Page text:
The Rise and Fall of Class in Britain

9826 Words Dec 7th, 2014 40 Pages
INTRODUCTION

Beyond Class--Forward to Class?

"The rise and fall of class in Britain" is both an allusive and ironic phrase, totally correct yet also at least half mistaken. It is allusive (and correct) because, during the last twenty years or so, the once-fashionable and widely accepted view that class structure and class analysis provide the key to understanding modern British history and modern British life has been disregarded by many historians and abandoned by almost all politicians. Yet it is also ironic (or mistaken), because it remains a generally held belief, not just in Britain but around the world, that class, like the weather and the monarchy, is a peculiarly and particularly British preoccupation. It certainly has been in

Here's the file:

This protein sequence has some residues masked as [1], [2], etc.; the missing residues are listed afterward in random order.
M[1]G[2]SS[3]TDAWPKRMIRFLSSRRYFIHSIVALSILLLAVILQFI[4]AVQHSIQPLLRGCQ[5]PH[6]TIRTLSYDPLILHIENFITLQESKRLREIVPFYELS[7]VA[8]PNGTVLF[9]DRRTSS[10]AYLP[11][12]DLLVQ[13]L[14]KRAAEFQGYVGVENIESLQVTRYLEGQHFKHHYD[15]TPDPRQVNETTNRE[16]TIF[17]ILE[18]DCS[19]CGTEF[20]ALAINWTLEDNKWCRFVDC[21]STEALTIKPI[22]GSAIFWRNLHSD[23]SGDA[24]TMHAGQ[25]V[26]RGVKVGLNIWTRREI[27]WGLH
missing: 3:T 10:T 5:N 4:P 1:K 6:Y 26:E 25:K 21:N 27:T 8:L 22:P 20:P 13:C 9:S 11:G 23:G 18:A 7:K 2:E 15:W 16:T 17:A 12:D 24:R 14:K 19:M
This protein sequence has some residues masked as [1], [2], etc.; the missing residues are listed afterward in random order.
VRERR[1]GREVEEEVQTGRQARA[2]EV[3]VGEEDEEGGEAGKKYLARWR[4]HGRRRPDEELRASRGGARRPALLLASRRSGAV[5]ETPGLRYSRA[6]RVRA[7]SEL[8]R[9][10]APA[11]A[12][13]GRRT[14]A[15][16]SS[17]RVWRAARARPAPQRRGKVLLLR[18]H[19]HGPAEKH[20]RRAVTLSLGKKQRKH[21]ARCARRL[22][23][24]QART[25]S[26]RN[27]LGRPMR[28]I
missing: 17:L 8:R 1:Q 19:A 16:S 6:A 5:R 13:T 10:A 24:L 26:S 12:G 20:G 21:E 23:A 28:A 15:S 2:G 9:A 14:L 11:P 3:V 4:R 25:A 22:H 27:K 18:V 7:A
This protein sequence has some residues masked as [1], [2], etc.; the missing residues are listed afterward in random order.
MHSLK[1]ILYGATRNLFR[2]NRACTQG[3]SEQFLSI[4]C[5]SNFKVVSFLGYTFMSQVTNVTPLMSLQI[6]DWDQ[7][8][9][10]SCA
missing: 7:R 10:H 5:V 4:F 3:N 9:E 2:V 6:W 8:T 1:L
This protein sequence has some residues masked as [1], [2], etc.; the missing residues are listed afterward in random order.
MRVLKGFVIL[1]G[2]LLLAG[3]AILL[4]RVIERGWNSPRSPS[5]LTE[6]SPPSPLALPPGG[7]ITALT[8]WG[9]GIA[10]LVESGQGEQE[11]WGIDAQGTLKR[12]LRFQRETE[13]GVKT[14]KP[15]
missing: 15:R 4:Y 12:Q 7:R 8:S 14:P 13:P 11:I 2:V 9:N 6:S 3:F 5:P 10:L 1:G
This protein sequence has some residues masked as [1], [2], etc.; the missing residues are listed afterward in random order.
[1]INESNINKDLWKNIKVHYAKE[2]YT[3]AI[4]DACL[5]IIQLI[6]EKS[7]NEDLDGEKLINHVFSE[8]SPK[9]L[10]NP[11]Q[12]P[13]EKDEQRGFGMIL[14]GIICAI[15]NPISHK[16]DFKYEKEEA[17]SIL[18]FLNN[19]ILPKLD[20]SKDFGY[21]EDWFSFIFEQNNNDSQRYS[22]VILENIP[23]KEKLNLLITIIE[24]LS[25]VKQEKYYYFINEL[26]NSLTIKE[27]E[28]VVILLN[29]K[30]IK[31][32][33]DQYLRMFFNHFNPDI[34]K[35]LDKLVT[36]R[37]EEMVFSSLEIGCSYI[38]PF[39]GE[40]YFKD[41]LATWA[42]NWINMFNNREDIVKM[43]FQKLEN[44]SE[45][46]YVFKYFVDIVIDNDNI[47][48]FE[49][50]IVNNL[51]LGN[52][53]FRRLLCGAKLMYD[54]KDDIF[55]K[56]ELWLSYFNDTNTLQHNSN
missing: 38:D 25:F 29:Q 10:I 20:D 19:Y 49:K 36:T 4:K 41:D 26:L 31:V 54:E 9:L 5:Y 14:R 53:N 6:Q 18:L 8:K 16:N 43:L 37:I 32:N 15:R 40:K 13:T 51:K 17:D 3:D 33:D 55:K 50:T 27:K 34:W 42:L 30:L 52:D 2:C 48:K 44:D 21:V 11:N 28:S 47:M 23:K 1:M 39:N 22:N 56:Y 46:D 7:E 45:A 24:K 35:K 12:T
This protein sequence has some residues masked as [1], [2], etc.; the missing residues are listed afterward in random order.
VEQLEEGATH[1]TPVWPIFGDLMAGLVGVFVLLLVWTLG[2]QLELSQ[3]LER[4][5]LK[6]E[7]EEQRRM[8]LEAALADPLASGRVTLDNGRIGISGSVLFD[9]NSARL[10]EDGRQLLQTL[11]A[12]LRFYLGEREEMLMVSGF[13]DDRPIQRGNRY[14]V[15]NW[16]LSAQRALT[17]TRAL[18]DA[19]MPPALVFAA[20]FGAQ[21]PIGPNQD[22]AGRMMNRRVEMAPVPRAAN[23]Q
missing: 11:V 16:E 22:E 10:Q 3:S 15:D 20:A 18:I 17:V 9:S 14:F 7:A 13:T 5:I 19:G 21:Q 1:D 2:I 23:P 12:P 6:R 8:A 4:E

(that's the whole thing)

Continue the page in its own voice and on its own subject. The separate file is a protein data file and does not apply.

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In trying to understand and explain the evolution of past societies, Marx believed it was essential to deal not just with the politics of their ruling elites but also with the histories of their whole populations. But how were these whole populations to be encompassed and described in a comprehensive and convincing way? What were the abstract concepts and collective nouns he thought it appropriate to employ for this purpose? Marx 's solution--which proved exceptionally influential--was to classify individuals in collective groupings according to their different relations to the means of production. This enabled him (and his followers) to place everybody in one of three categories: landowners, who drew their unearned income from their estates as rents; bourgeois capitalists, who obtained their earned income from their businesses in the form of profits; and proletarian workers, who made their money by selling their labor to their employers in exchange for weekly wages. For Marx, these were the three fundamental, constitutive classes of human society, and it was in the conflicts among them, which had raged unabated

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